outline the &olitical acti+ities of the first &eriod. I s&ea about different trends in the "o+e"ents7 self-
organi.ation <as they ha+e been characteri.ed in &re+ious section>% !ith a s&ecial attention to the
/&olitical0 trend% and co"&are the". Abo+e I ha+e concentrated on the organi.ational &rocess in the
co""unity% thus no! I !ould loo at their relation to the &olitical &rocess.
In the ?osco! &art of the co""unity% the &oliti.ation !as reinfoced by the re&resentati+es of the
/radical0 trend% and it cul"inated in the Center Triangle7s efforts to establish coo&eration !ith
&arlia"entary &olitical &arties and social "o+e"ents. The /radicals0 did not ha+e a chance to de+elo&
any long-ter" strategy of !oring !ith other &olitical actors or the state a&&aratus. :ne can say that
their &olitics !as to construct and declare a &olitical &osition of se)ual "inorities7 co""unity as
suc!. The second line in &olitical acti+ity% oriented to!ards coo&eration !ith state &o!er and gradual
i"&ro+e"ent of the condition of ho"ose)uals in the society% is re&resented in that &eriod al"ost
solely by the ;rylia. Its "ain targets !ere <and !ould be> anti-discri"ination of ho"ose)ulity and
resistance to +arious e"erging &roBects of such discri"inatory la!-"aing.
The !hole &oliti.ation of the "o+e"ent began as consolidation in the struggle for
decriminali)ation. The ai" of non'discrimination !as articulated at the sa"e ti"e% too% but its
&ossible legal decisions !ere not strictly defined at that ti"e. *urely% the +ery &ublic a&&earance of
&eo&le !ho ca"e out% de"anding for the abolition of the legal &rosecution !as i"&ortant. This
&olitical clai" recei+ed its social su&&ort !hile signatures gathering &rocesses. :ne of effects of
struggle for decri"inali.ation !as te"&orary unification of lesbian and gay grou&s in their &olitical
struggle. In the "o"ent of the article7s re&ose% this &o!erful factor of gathering and coo&eration
+anished. The ne)t and &ers&ecti+e ai" of the acti+ities !ould be struggle against discri"ination. But
the ne)t ten years !ould not see any rise of social resistance on the side of se)ual "inorities.
There !ere se+eral ca"&aigns of signature gathering% in !hich different strata of elites !ere
in+ol+ed. The "ost !ell no!n action !as an act of gathering signatures for decri"inali.ation a"ong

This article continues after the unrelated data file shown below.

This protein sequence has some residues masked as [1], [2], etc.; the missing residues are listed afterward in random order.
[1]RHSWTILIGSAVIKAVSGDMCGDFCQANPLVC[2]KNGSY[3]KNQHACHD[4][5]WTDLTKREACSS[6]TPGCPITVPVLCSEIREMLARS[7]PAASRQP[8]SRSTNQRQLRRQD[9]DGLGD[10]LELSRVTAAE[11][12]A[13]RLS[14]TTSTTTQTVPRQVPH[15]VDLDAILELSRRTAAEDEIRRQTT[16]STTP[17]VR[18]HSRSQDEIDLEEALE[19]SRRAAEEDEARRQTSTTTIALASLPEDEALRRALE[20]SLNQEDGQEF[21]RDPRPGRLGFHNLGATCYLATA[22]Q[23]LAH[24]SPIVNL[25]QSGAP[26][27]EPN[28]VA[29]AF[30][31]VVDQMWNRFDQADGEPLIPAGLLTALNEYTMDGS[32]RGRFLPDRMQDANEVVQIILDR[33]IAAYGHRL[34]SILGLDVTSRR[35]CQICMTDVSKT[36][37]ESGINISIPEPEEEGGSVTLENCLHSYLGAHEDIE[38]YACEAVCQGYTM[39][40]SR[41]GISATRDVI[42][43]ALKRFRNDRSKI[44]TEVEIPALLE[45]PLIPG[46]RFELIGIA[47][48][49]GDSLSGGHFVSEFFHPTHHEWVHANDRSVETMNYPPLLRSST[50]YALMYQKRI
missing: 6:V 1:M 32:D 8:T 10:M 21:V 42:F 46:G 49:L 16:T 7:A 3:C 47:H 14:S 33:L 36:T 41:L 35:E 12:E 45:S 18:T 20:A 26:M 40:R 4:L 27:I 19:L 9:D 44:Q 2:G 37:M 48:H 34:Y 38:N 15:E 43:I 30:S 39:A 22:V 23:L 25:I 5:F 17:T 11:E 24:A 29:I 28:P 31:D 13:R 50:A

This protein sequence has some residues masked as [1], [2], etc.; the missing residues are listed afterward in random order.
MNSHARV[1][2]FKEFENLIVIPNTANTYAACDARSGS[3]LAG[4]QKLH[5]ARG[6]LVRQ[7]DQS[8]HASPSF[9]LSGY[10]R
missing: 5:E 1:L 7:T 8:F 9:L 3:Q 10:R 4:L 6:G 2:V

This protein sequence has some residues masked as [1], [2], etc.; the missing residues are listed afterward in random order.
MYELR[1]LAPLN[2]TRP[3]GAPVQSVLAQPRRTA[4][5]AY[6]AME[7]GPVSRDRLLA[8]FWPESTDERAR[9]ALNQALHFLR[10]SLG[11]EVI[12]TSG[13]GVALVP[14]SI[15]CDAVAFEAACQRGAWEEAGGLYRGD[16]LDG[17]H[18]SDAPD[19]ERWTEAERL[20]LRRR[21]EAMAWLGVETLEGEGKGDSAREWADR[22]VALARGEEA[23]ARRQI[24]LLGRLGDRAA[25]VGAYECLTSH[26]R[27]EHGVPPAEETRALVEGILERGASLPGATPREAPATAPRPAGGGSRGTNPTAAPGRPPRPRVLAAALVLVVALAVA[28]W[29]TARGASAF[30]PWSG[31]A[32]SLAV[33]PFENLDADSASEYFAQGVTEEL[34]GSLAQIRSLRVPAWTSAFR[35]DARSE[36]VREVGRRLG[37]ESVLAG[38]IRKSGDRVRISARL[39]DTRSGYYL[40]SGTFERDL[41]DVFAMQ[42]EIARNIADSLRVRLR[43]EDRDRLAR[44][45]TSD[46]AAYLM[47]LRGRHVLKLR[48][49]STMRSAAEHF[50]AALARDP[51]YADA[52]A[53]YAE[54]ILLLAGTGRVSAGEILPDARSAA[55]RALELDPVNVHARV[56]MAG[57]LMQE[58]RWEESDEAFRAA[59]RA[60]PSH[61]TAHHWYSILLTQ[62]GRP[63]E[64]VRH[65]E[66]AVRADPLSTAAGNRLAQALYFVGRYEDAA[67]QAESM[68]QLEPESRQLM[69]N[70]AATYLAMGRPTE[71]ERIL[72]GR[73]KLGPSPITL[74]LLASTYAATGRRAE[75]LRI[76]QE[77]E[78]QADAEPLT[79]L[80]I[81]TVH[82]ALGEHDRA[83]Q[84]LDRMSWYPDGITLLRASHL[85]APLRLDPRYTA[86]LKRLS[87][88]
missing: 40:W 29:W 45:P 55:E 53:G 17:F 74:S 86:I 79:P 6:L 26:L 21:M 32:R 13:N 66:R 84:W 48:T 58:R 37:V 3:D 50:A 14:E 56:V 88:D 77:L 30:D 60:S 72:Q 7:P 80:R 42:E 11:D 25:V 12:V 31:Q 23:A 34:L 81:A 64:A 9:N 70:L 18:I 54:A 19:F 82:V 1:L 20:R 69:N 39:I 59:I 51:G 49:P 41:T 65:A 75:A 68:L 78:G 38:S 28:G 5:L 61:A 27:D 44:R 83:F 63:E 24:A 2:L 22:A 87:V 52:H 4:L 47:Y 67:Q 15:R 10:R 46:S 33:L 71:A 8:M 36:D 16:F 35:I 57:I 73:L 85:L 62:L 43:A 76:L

##
"usicians% organi.ed by underground &erfor"er Mladi"ir Meselin <artistic &seudony">
2#
. Mlad
:rtano+ did the sa"e a"ong scientists and acade"ics% and :lga ;rau.e R a"ong "iddle class
intelligentsia in LeningradC*t Petersburg. It "ust be noted% that gathering signatures under o&en
letters and &rocla"ations !as a ty&ical for" of &olitical &artici&ation during the *o+iet &eriod. It
ob+iously had an affir"ati+e effect in constituting elites7 &ositi+e o&inion for the decri"inali.ation.
Authoritati+e Bournals and ne!s&a&ers su&&orted this de"and in their &ublications. An o&en letter
to the state authorities !ith the de"and to decri"inali.e ho"ose)uality and guarantee the rights of
se)ual "inorities !as &ublished in a &o&ular ne!s&a&er
29
in 1565 soon after the establish"ent of
A*?. It !as% &ossibly% the first &ublic state"ent of &olitical interest and obBecti+es of the se)ual
"inorities% an a&&arent feature of their co"ing out.
The infa"ous article 121.1 !as re&osed along !ith the &rocess of refor"ation of the &enal
legislation. It !as not at all an ans!er by the state authorities7 to the acti+is"% but as a &art of a
routine bureaucratic &rocedure. The ey figure !as &rof. Alesei Ignato+
2'
. Being one of the "ost
e)&erienced e)&erts in la!% he !as in+ol+ed into the ne! la!7s draft &re&aration &rocess and used
this o&&ortunity to eli"inate the infa"ous article fro" the code. Eor hi"% se)ual beha+ior could not
be a subBect for cri"inal la!% for it had nothing co""on !ith a cri"e <unless +iolence !as in+ol+ed>.
*ince 1551% he e&t in touch !ith se+eral se)ual "inorities7 acti+ists% ad+ocating their interests !ith
the full authority of a distinguished la! e)&ert. In the end of the day% consensual ho"ose)ual acts
bet!een adults !ere decri"inali.ed <$essen 1554% ;on 155#% Petro+ 2449>. The decri"inali.ation
had been !idely discussed and &rotested in the co""unity% but the +ery action ha&&ened !ithout
direct &artici&ation of the "o+e"ent.Although there !ere uncertainties in the legislation about se)ual
cri"es% no!n and dis&uted by the e)&erts% the ground &roble" !as totally sol+ed. Eor the "aBority
of the co""unity% it !as all they drea"t of.
2#
Meselin is a bise)ual inde&endent roc-"usician !ho ca"e out in early 1554s. Although he is not often "entioned in
articles about the history of the "o+e"ent% his o&enly Aueer &erfor"ances !ere i"&ortant for the legiti"ation of &ublic
Aueerness in 1ussian /inde&endent0 culture in 1554s <;irsano+ 244#% &. 492-96>.
29
In !as /*PI=-Info0 <AI=*-Info>% not an official ne!s&a&er% but the one that !as &o&ular and read all o+er the country
<$essen 2442>. `uic de+elo&"ent of "edia s&here along !ith its liberali.ation created a situation in !hich se)ual
"inorities e+en did not ha+e to struggle to a&&ear in "ass "edia. 8obody !ould seriously stand against it.
2'
Personal infor"ation about hi" <in 1ussian>@ htt&@CCla!.edu.ruC&ersonC&erson.as&3&ersI=v1121295.
#9
Eor co"&arison% in ne!born ,raine decri"inali.ation ha&&ened t!o years earlier@ the 14th la!
a&&ro+ed by the ne! national go+ern"ent after ,raine beco"e inde&endent% decri"inali.ed
ho"ose)uality <mu)!elo)!st#o3. It ha&&ened in =ece"ber% 12% 1551 <Blue Boo 2444>.
A great &art of the co""unity distanced itself fro" any o&en &olitical clai"s. Eor e)a"&le such
leader as ?ila ,gol7o+a% co-founder of ?:LLI <see"ingly the "ost i"&ortant &urely lesbian grou&